Movie fans miss the most important point of the Wizard of Oz. The film's plot depends on a tornado, the quintessential American experience. The truth remains, as this country's politics proves to every neophite: You can take the boy (or girl) out of the tornado, but you can never take the tornado out of that human being who has whirled into the heavens.
America suffers more tornadoes than any other nation on earth. Who needs to tell that truth to American voters? Even if they come from every state but Kansas, they quickly learn to fear the sky turning rancid blue or shimmering pink. Faithfully, the American sky turns exactly those colors as confetti rains down at national conventions--at Hollywood Bowl dramas, too.
And now the two--the movie and the weather--are wed forever in voters' minds. First, FEMA must clean up after national catastrophers like the twister which destroyed Joplin, Missouri. Next, the president must answer to the voters in the next national election: Did his crew arrive on time--or only after all the corpses were found, identified, and buried.
This alliance could not be clearer than it was for this writer when a tornado wound into Charleston, West Virginia, as she once stood on a look-out point over the city. Incredibly, she was still at work, but anxious, and peering out from her place of employment with co-workers at her side. That tornado did not belong in the mountains, yet on it came, with a will of its own, like a vision out of a photograph, imposed on a gray scene, still yet thunderous.
As these individuals stood fixated by photographic memories, one co-worker turned to this writer and said: "If this were Kansas, I'd be worried." So powerful does that movie remain that its setting trumped the speaker's recognition of where she was--and what was happening. Yet not for one moment did any of those gathered to observe hell coming at them wonder where this event was occurring on the Earth: America, home of tornadoes.
Those gathered soon returned to their desks and resumed their online employment. Their callers could hear the storm striking: Baseball-size hail pelted the windows all around them. Still they continued with their assignments as callers asked innocently: "What is that terrible noise I hear around you?" The answer came innocently, too: "Oh, it is a tornado." The electricity stayed on, and the machines before the workers kept functioning because, perhaps, the hail only sounded like their chains clanking.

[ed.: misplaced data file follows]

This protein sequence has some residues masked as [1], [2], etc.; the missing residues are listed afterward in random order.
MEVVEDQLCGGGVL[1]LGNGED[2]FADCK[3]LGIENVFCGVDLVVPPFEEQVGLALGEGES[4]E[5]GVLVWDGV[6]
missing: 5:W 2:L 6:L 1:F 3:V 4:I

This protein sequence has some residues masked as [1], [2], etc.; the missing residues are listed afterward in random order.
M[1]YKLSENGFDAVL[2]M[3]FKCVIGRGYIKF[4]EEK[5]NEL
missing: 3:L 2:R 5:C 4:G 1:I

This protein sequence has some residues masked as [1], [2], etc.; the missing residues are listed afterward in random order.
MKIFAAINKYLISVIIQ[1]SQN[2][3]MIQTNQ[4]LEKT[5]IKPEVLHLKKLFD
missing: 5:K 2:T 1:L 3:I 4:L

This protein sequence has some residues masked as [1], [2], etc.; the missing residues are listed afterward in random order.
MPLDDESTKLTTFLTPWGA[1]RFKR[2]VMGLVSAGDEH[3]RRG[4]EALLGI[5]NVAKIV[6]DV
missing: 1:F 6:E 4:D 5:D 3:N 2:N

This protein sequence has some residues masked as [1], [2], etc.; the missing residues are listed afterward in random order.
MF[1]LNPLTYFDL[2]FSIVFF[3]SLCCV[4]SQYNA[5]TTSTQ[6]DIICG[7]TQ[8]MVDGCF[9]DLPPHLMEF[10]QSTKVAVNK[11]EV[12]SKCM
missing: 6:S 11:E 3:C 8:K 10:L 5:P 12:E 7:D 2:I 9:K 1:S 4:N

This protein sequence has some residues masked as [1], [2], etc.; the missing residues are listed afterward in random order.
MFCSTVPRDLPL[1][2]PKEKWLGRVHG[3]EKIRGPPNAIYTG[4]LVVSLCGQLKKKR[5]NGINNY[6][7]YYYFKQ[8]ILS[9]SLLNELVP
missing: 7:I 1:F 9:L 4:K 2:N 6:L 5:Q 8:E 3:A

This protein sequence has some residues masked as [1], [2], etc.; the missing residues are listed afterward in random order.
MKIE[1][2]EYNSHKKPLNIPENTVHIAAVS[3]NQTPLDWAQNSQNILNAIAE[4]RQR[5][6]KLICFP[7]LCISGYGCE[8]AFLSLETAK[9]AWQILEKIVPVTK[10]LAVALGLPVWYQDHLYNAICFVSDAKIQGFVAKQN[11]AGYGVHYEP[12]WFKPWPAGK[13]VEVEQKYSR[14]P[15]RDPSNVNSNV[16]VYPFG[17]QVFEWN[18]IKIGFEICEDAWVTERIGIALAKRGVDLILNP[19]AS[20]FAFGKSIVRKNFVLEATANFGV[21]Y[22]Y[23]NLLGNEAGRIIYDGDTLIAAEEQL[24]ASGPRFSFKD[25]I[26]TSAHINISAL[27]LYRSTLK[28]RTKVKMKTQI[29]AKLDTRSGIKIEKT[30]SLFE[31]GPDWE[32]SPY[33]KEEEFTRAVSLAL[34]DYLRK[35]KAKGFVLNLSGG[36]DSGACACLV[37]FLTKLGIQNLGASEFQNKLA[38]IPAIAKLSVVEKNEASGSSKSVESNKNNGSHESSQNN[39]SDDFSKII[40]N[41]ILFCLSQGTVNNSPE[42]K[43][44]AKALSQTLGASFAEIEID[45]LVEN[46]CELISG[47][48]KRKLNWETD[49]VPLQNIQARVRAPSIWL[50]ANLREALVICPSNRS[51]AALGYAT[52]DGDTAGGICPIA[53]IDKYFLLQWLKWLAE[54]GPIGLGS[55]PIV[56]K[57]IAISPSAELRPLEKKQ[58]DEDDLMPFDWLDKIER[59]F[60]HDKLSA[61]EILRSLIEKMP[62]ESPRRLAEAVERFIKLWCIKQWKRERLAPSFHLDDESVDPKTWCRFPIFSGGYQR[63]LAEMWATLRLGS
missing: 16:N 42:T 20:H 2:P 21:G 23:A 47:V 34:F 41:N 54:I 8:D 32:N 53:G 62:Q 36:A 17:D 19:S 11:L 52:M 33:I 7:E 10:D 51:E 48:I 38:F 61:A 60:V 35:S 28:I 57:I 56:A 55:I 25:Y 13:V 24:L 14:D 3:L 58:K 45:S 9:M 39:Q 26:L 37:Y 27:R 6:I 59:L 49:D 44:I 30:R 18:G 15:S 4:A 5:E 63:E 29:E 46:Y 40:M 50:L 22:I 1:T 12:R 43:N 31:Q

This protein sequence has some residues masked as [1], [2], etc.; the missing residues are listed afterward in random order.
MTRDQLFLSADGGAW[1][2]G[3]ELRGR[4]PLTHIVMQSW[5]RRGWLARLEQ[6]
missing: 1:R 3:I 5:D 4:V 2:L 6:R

During that event, those American workers never left their positions, except to verify what was bearing down upon them. Now, years later, the full fury of employment hazards seem to have arrived on the American landscape while citizens loyal to the American dream wonder: Is it my imagination, or has another dream-vision come to pass?
Yes, the US labor force would still work through tornadoes, if the work was to be had. And the next president will have to pass the tornado test: Where were you when the tornadoes tore our jobs away, and our homes went with them? What were you doing the day the tornado struck us down like lost dogs? Were you behind the screen with the Wizard, or were you out touring for photo ops? Don't visit us when our towns are in shambles. Come for supper when we have some, please.
These sad words occur to those who see their representatives turn up just when they themselves are most unready to welcome them--when politicos come with cameras to record their own compassion, when they come dragging paparazzi with them. Instead, let them appear in the hollows when the lights go dark, for, with nothing but darkness around them for years, Appalachia's miners and Mountain Mamas still survive.
Tornadoes first appear in the mountains as snapping air--live currents crackling everywhere. Residents rush to close windows, for fear of implosions--and realize nothing can stop the air from doing what it will. To live in the mountains and find tornadoes still chasing after the poor--for that is the feeling--brings the realization that the powerful live, somehow, where tornadoes do not come. How do they manage that burst of luck?
In the United States, the media cover Appalachia the way they cover Indonesia: It could be on the other side of the world for all Washington cares or knows. But, when the powerful want to recruit soldiers for a war, where do they find the needy, those so needy that they will trade their lives for their families' futures? When congresspersons want to find a cause which will convince voters that their hearts throb for humanity, where do they come? To some place where they can pose hautily facing smiles revealing poor dental care.
And those they seek out for posed pictures smile in welcome. They agree that the outsiders have found such wonderful people--the best friends in the world, the hardest workers, the kindest souls. Then, when they are done posing, the outsiders pack up, forget the poor dental care, repeated floods, and families begging for better education. Appalachia makes a good set. It's a place easily forgotten--unless one lives there. Then one sees Washington's hurly-burlies as too busy making tough decisions to do anything but shun them.